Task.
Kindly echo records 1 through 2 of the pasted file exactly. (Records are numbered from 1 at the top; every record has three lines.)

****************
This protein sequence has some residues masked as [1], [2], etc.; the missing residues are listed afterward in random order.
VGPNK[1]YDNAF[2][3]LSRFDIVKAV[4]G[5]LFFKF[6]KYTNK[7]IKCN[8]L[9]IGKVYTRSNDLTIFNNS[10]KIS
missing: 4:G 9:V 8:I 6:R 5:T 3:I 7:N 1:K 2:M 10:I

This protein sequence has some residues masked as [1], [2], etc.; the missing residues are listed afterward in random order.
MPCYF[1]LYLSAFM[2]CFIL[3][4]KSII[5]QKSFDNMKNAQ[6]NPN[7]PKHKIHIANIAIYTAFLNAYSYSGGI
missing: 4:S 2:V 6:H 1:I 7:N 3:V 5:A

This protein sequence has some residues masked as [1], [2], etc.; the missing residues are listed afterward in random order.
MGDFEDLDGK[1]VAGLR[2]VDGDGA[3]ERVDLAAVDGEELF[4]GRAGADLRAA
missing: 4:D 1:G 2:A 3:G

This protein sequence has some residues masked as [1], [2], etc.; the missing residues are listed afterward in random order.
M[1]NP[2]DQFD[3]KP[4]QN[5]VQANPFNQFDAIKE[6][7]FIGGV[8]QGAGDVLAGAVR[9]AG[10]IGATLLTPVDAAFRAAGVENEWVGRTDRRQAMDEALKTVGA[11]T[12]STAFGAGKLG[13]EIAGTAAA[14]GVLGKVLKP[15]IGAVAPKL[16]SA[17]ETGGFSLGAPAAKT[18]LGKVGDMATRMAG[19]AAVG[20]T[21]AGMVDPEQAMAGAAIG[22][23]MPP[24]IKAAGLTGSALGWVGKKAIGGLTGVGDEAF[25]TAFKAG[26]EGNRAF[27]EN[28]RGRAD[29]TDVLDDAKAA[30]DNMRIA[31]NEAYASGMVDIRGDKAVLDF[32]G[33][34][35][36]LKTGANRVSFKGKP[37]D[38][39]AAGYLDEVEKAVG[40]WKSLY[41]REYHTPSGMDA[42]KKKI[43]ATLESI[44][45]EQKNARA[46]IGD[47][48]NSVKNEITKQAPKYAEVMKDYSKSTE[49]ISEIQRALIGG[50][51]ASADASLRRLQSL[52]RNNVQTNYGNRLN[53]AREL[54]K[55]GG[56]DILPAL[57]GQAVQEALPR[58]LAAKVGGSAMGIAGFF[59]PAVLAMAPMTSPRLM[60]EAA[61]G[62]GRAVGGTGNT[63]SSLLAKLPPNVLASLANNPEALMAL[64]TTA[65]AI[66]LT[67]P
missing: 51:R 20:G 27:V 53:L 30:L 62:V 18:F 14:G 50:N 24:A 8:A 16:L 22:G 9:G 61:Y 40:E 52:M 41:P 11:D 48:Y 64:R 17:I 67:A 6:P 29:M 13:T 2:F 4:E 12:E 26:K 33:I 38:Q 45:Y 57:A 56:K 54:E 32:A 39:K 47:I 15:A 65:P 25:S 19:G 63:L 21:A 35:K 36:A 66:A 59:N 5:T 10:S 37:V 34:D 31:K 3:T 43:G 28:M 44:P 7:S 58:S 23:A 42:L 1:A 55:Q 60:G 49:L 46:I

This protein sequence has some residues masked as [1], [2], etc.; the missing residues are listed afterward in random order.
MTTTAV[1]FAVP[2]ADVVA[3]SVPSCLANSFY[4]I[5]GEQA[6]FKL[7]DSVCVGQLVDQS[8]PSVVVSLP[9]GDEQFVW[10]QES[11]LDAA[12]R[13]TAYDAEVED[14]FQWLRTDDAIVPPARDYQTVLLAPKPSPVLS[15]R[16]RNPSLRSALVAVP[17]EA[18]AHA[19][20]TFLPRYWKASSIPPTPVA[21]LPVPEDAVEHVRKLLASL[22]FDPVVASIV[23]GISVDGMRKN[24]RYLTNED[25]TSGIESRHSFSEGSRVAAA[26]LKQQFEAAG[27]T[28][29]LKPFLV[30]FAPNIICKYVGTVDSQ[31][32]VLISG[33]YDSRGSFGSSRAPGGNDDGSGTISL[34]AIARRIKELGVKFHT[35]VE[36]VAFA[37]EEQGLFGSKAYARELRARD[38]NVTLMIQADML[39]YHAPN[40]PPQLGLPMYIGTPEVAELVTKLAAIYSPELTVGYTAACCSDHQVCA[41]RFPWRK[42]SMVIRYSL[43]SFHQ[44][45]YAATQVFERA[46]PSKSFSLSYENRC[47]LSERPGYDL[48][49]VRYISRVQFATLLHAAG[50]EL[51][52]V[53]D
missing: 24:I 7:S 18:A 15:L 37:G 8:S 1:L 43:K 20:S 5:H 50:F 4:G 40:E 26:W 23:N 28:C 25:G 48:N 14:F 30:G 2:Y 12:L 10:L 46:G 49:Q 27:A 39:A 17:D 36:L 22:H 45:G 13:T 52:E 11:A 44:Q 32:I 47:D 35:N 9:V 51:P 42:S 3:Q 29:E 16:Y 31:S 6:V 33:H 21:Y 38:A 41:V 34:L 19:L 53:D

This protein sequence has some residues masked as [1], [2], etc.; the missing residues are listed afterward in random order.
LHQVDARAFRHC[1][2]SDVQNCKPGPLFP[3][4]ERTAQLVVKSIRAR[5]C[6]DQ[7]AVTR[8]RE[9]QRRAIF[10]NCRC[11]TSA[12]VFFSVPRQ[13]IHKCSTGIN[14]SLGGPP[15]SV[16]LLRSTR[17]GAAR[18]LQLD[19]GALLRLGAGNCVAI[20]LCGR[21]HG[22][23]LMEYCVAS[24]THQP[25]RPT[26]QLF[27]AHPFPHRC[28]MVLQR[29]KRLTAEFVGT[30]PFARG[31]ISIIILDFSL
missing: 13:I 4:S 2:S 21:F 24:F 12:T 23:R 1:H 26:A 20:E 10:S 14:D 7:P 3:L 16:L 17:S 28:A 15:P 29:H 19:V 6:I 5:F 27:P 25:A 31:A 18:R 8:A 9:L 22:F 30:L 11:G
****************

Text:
This protein sequence has some residues masked as [1], [2], etc.; the missing residues are listed afterward in random order.
VGPNK[1]YDNAF[2][3]LSRFDIVKAV[4]G[5]LFFKF[6]KYTNK[7]IKCN[8]L[9]IGKVYTRSNDLTIFNNS[10]KIS
missing: 4:G 9:V 8:I 6:R 5:T 3:I 7:N 1:K 2:M 10:I

This protein sequence has some residues masked as [1], [2], etc.; the missing residues are listed afterward in random order.
MPCYF[1]LYLSAFM[2]CFIL[3][4]KSII[5]QKSFDNMKNAQ[6]NPN[7]PKHKIHIANIAIYTAFLNAYSYSGGI
missing: 4:S 2:V 6:H 1:I 7:N 3:V 5:A